What is Estate Planning?
Estate planning involves developing a strategy to deal with your assets and investments after you die. It aims to provide peace of mind for you and your loved ones, ensuring that your assets are passed on to your beneficiaries in the most simple and effective way. Few people actually have estate plans in place. Even lawyers and financial professionals who know better don’t get around to planning their estates. For many people “Estate Planning” is really just a simple will written so they don’t have to wrestle with many of the real issues of their estates.
Estate planning is a lot like planning for nursing home care. Nobody really wants to do the planning, because it requires one to contemplate unpleasant possibilities. In addition, once estate planning begins, anyone who has more than a simple estate and an ideal family must deal with some difficult questions.
Hurdles in Estate Planing and ways to overcome
1. Don’t plan for the longest term.
Many people go into estate planning with the idea that they are making permanent decisions that will be locked in forever. They find it difficult to resolve issues based on today’s knowledge and circumstances. The prospect of a decision that locks one’s heirs in for decades can be paralyzing. As a result, they make no decisions, and the plan doesn’t get done. A better approach is to consider only the next five years. Many things will change in that time, and the estate plan will need to be revised.
2. Recognize that no family is normal.
Some people do not go to an estate planner because they do not want to talk about the family black sheep or other problems. Others cannot think of a solution on their own, so they don’t draw up any plan. Whatever your family situation, an experienced estate planner has heard something similar already. As a result, the planner probably has some proposals for you to consider. An imperfect family or an embarrassing situation is no reason to compound problems by neglecting an estate plan.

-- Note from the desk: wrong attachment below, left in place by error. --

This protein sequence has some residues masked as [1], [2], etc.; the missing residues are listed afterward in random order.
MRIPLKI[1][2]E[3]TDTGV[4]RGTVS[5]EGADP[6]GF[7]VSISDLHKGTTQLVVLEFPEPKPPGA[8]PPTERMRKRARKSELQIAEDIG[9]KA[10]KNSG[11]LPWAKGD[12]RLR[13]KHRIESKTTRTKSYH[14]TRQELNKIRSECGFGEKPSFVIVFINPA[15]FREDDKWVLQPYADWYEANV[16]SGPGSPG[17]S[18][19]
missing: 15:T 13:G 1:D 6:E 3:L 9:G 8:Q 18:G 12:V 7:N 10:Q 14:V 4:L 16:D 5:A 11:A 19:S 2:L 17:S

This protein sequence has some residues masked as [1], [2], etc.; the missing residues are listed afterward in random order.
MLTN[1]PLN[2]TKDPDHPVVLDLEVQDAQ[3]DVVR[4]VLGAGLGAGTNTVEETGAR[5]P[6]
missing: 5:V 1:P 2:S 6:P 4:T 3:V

3. Look for alternatives and creative solutions.
Many estate planning professionals simply ask clients how they want the property divided among their children. They are given the choice between leaving the property equally or according to financial need. That leaves clients with the impression that there can be only one division, and the decision has to be made today. An alternative in this case is to split most of the estate equally, and put the rest in a trust. The trustee decides over time how to distribute the wealth based on who consistently has the greater need or has the need at a specific time.
4. Meet separately with the planner.
Spouse should meet separately with the estate planner at least once each. One spouse might be willing to express some views and thoughts in such a session that would not be made in front of the other spouse. In fact, some people avoid estate planning because they are hesitant to air known differences with their spouses. After separate meetings, the planner will have all the information and will be able to present options. A good planner will be able to introduce ideas without indicating that they emanated from a private discussion with one of the spouses. Then, the spouses are discussing ideas that seem to come from a neutral party.
5. Consider your values and legacy.
Your estate plan is a reflection of your values and the legacy you want to leave. Often, it has a significant effect on how people remember you. Consider the values that are important to you regarding wealth, expectations for your heirs, obligations to your heirs, wealth management lessons you want to leave, and charity. If you don’t put together an estate plan, the government and courts will decide what is done with your wealth. Your heirs might conclude that you didn’t care enough to have a good plan drafted.
6. Shop for a planner.
Different estate planners have different working styles. Some focus on the financial details and don’t deal much with the human elements. They’ll ask you to complete a form dozens of pages long before the first meeting. Other planners take a more informal and conversational approach. They will complete the form themselves after meeting with you for several hours and reviewing documents such as tax returns and investment accounts. Decide which type of planner would work best for you, or interview those with different styles to get a better idea of how they work. Talk to friends and associates who have estate plans to get ideas for styles and planners.
7. Realize that signing the will won’t trigger anything.
Finalizing an estate plan does not advance the date of one’s demise. Some estate planners like to joke that, like buying insurance, signing the will means you aren’t going to need it any time soon. There are many obstacles people put between them and their estate plans. Don’t let these obstacles deter you from putting together a solid plan. Face the obstacles and ensure the legacy you want.
If you would like to learn more about estate planning, pls do contact our estate planning attorneys to assist you.